If the Redskins can get Jamison Crowder (ankle) back on the field soon and Chris Thompson (knee/rib) fully heals – Thompson returned Sunday after two games out with three carries for 13 yards and two catches for nine yards, but appeared tentative – then they could make a rapid improvement. But Smith must continue to take some risks. Right now he’s protecting the ball well, but Washington is lacking in big pass plays and the points reflect that.

For now, this is the formula. Stop the run again and again, limit breakdowns in the secondary, get pressure on the opposing quarterback and do just enough on offense to win. Next up is a home game against the Atlanta Falcons, who haven’t been very good this year, but have consecutive wins over bad teams like Tampa Bay (34-29) and the Giants (23-20). Sound familiar? The Falcons also have a bye week to prepare so we’ll see if that’s a factor, too. It’s certainly a team that was expected to contend for a playoff spot and should have won the Super Bowl 20 months ago.

Remember, it’s still early. The 2008 team actually won the next week, too, and was 6-2 and cruising to a division title until the wheels came off and they missed the playoffs. The Eagles could get hot. The odds could catch up to Washington with these 50-50 games every week. The ball won’t always doink off the upright like it did late against Dallas. And memories of the New Orleans debacle on Oct. 8 won’t dissipate any time soon. There is fragility to this team that won’t go away until it wins a game decisively.

That happened against Green Bay and Arizona early in the season in large part thanks to the defense. Since then it’s been like watching a mountain climber hang on by his fingertips every week. When will he lose his grip? Not yet for the Redskins, who get two of the next three games at home and a month of winnable games, including at Dallas on Thanksgiving Day, to grab a few more wins and really bolster their playoff chances. Win three of those four and a lot more people will believe. The bandwagon will be full.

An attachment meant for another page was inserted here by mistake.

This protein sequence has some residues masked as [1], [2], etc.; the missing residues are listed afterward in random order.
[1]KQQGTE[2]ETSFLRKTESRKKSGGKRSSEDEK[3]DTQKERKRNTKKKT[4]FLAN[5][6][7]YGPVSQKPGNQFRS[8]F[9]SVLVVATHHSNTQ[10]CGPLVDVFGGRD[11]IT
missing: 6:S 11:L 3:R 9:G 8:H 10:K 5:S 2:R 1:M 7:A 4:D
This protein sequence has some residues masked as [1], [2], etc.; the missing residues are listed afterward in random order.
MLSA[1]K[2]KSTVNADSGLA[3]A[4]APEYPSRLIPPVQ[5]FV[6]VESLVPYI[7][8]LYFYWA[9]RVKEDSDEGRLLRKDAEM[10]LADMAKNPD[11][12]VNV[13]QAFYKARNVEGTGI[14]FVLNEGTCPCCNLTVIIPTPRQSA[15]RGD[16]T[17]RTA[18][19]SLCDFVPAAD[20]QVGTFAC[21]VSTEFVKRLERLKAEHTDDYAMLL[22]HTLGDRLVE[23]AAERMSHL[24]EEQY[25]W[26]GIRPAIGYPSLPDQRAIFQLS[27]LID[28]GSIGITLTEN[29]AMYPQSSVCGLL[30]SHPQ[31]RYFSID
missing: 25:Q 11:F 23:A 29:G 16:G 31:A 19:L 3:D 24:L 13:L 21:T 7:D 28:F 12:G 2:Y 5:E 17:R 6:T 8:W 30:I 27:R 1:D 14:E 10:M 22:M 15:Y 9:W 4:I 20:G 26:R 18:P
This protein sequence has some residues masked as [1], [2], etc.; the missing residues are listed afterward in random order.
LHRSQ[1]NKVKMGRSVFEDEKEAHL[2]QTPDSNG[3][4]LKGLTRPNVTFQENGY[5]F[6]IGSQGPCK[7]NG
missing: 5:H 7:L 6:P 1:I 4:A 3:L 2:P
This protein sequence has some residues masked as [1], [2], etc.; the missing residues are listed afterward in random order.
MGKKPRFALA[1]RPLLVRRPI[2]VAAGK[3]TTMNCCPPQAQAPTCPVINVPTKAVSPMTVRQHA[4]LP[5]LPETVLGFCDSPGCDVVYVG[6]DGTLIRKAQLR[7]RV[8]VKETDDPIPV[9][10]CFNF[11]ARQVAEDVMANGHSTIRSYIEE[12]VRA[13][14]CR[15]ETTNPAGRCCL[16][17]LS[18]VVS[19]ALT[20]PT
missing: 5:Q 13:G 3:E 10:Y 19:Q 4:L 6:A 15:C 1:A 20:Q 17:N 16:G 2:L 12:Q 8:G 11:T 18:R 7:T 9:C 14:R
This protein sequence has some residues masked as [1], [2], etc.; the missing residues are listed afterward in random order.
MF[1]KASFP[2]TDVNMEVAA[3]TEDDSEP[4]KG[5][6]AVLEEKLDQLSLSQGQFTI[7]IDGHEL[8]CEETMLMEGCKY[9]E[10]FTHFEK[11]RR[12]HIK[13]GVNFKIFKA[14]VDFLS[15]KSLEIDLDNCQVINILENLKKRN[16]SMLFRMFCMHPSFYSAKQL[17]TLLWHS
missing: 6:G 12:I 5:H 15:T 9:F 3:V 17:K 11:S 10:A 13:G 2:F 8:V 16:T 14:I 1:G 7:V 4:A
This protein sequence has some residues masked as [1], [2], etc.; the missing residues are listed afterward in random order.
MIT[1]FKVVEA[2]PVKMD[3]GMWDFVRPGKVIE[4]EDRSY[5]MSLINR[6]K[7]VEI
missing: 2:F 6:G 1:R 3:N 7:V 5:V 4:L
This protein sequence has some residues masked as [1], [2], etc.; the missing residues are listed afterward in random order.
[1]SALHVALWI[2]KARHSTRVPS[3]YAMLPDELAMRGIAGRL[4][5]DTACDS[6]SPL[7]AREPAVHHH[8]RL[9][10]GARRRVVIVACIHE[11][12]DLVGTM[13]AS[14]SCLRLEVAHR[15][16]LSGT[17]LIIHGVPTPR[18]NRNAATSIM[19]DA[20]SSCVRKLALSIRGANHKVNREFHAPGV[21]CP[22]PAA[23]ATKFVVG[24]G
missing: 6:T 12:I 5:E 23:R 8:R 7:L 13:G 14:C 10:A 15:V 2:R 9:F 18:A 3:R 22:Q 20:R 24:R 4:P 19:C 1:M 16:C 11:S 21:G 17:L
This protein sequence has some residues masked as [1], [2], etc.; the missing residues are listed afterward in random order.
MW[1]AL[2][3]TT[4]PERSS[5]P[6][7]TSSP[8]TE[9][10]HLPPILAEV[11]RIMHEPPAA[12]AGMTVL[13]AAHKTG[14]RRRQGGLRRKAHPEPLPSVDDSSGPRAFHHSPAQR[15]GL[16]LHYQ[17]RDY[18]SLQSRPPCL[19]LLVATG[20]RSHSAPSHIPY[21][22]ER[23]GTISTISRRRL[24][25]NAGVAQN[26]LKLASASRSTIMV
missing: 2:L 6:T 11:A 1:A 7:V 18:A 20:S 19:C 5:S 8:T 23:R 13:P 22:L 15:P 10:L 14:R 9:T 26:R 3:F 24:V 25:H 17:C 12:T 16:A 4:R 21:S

That hasn’t been this team’s way under Jay Gruden. Washington hasn’t been three games ahead in the loss column since it was 6-3-1 in 2016. That was after the infamous Green Bay game where they blew out the Packers at home on national television on a Sunday night. They missed the playoffs that year, too.

The last time the Redskins were three or more games over .500 was after they beat Dallas in the final game of the 2012 season to clinch the NFC East with a 10-6 record. They ended that season with a seven-game win streak, but then Robert Griffin III got hurt against Seattle in the NFC wild card round at home and, well….you know the rest. This team, against the odds, has given itself a chance. Let’s see what they can do.   

Brian McNally is a senior staff writer and co-founder of The Sports Capitol. He is also an award-winning multi-media journalist, who has covered the Redskins, Capitals and Nationals for the Washington Examiner, Washington Times and 106.7 The Fan and major events like the Super Bowl, NCAA basketball tournament, Stanley Cup playoffs, NBA playoffs, NFL Combine and NFL Draft.